With the forward lines in Boston unsettled despite the early success, Bjork could still play an important role with the varsity. If the belief that he’s best suited for the left side is cemented in Providence then he won’t be that perfect fit on David Krejci‘s right side – Karson Kuhlman and Brett Ritchie are currently getting looks there – but he could give Cassidy more options, such as bumping up current third line left wing Danton Heinen over to the Krejci’s right side and Bjork could move into Heinen’s spot.

But meanwhile, Bjork can work on his craft outside of the spotlight.

“I think there can be a little less pressure for guys when they come down because you don’t have that fear of being sent down all the time,” said Bjork. “You can really focus on the things you need to work on and can I do that without as much pressure. But there’s still that competition here, which is good. It pushes all of us. That’s something I’m trying to use to my advantage. We’re all competitors and we try to embrace that competition and there are a lot of good players with skill here.”

The work ethic has been there for Bjork, said Providence coach Jay Leach.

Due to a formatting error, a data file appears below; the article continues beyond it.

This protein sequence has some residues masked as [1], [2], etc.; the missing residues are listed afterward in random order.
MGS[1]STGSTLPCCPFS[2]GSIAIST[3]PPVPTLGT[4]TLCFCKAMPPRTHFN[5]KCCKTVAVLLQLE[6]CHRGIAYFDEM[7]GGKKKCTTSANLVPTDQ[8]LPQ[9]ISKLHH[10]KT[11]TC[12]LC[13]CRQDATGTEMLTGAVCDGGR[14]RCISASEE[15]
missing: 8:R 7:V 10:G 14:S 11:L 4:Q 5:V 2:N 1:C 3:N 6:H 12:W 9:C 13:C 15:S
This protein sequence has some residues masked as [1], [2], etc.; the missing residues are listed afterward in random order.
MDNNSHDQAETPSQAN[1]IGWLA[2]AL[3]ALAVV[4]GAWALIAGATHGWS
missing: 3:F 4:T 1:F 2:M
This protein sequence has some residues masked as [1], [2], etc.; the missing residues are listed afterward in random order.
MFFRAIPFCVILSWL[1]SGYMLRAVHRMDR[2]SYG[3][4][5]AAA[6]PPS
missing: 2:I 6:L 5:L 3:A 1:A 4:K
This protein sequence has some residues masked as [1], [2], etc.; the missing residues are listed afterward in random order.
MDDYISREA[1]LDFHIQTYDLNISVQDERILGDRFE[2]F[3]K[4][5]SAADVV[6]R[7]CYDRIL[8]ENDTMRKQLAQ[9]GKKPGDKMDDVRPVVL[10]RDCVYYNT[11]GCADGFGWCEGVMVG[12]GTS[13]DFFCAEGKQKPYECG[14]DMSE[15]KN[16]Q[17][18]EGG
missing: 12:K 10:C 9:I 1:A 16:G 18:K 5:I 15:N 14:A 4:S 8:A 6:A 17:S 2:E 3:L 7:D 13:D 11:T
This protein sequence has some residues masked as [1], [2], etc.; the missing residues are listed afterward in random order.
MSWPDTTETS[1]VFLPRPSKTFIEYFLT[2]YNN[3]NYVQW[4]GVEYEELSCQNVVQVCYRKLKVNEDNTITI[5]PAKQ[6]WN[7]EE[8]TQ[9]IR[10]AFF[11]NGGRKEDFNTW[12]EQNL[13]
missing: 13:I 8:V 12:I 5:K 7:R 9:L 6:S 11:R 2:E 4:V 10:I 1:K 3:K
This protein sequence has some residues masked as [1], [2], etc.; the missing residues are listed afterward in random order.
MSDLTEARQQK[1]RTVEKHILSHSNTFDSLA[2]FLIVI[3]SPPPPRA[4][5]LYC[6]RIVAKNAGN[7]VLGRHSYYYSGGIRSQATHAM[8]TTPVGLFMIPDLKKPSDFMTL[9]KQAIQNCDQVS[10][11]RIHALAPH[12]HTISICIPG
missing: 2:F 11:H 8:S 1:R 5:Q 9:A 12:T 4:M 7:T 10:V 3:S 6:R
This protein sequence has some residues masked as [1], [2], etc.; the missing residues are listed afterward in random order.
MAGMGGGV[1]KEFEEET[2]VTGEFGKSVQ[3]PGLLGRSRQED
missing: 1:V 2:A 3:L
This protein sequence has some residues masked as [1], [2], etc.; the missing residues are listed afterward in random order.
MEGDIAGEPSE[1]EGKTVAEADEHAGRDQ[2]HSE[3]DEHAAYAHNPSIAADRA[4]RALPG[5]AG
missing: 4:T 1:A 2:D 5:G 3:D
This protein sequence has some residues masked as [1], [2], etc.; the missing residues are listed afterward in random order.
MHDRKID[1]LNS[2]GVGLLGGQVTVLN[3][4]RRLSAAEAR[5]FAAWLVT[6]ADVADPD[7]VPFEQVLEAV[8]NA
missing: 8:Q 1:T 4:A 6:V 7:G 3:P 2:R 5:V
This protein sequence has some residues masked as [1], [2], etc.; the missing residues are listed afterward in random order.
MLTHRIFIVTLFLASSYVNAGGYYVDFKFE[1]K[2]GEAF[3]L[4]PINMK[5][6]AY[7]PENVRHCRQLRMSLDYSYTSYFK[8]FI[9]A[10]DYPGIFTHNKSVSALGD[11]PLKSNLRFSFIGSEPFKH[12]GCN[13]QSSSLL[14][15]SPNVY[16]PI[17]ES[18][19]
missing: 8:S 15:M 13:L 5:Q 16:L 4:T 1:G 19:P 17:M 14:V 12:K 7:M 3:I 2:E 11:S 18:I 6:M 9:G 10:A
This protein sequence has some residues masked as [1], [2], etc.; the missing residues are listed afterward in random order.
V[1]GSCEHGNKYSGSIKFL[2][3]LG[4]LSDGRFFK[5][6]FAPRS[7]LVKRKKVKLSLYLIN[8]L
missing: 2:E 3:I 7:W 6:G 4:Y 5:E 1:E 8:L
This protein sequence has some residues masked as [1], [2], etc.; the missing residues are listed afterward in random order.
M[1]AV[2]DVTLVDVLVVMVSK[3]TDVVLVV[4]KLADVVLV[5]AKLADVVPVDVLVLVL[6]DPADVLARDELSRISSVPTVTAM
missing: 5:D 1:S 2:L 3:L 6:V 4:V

“He’s come down and been excellent,” said Leach. “He’s on the ice after practice, he’s all in. He’s terrific. He played a bunch both nights. He’s owning the puck, he wants to make a difference, he wants to make plays. All I’ve seen is a desire to get back there, and he’s going to let his play speak for that.”

Sabres for real?

So are these Buffalo Sabres for real? Their best player, Jack Eichel, will have a big hand in answering that question. Eichel had an interesting week for the Sabres, who started the season at 3-0-1. Eichel was a monster in their 5-4 overtime win against Montreal on Wednesday, producing two goals and two assists in the back-and-forth contest. It was a performance befitting the “C” on his sweater.

But he might have been playing guilty. In the Sabres OT loss in Columbus in the game before, Eichel was stripped of the puck in the extra session by Nick Foligno, leading to the Blue Jackets’ game-winner. No shame in that. Foligno’s a good and well-paid player, too. But the loss of the puck happened in the corner and there was still time to atone for the turnover. Eichel only made a half-hearted attempt to do so.

The North Chelmsford product is still only 22 and it can take a while for players to learn how important consistency of effort is. But for Eichel to reach his potential, he still has to figure that out.

Good start

Leach was also very happy with the opening weekend of Urho Vaakanainen, the smooth-skating left shot defenseman who had an up-and-down camp.